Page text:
Agua Dulce and Palomitas Cenotes 

After a morning of walking around the old center city including a visit to the   Cenote Palomitas shafts of lightMexican folk art museum at Casa de los Venados , we put on our swim suits and hired a cab for the short ride to Cenote Samula.  However when we told the driver our destination, he suggested that Samula is very crowded with tourists but if we didn’t mind a little longer ride, he would take us to a much better cenote and we said, Drive On.  He took us to the site of twin Cenotes Aqua Dulce and Palomitas.

After parking near a small wooden structure where the guides and guards hung out, we followed a short path to what looked like a hole with a primitive spiral stairway extending up to the surface.

We descended through the  small opening and down about 60 feet on a suspended metal and wood spiral staircase into a very large cave room with stalactites and giant tree roots hanging from the ceiling to the water and the 2 of us and our guide were the only Cenote Aqua Dulce looking up spiral staircaseones in the room.  The staircase is suspended from the ceiling and sways with every step.  Climbing down was an adventure in its own right.

There were minimal lights in a couple corners of the room but several strong shafts of sunlight from small openings in the ceiling of the room all the way to the stone on the’ bottom of the pool about 40 feet deep.

There is a wooden platform at the water’s surface where you can leave a towel and any other belongings (like your camera).  A jump into the water reveals cool temperatures and as the name of this cenote suggests; cool clear sweet fresh water that was in remarkable contrast to the hot temperatures we had just left on the surface.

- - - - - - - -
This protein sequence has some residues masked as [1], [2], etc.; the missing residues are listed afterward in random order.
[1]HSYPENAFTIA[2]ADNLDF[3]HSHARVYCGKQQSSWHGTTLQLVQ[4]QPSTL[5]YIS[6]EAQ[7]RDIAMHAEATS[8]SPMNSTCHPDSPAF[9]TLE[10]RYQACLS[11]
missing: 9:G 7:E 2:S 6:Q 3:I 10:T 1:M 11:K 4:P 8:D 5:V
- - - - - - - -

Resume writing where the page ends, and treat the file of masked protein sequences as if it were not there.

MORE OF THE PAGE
Because it is fresh water, inner tubes are provided for floatation and visitors are free to swim for as long as they desire.  Despite signs forbidding the touching of the stalactites, our guide banged them  a couple times like a stone drum.Cenote Aqua Dulce Shafts of light

Once we had stayed as long as we wanted we climbed back up the spiral stair way (almost more frightening than climbing down) back to the surface and returned to the parking lot and structure.  On the opposite side of the lot was the more accessible entrance to Palmoitas; a moderately wide stairway that gradually led underground to another room that was impressive but not quite so grand as Aqua Dulce.

More swimming or more correctly floating followed we returned to the surface and our waiting cab driver for the return to Valladolid

At the time we visited in 2016, entrance to Agua Dulce cost $120 MXN per person. There was a separate entrance fee of $90 MXN per person to Palomitas.

I don’t know this for sure but since our visit, I have read online that a new easier access point to Aqua Dulce has been created.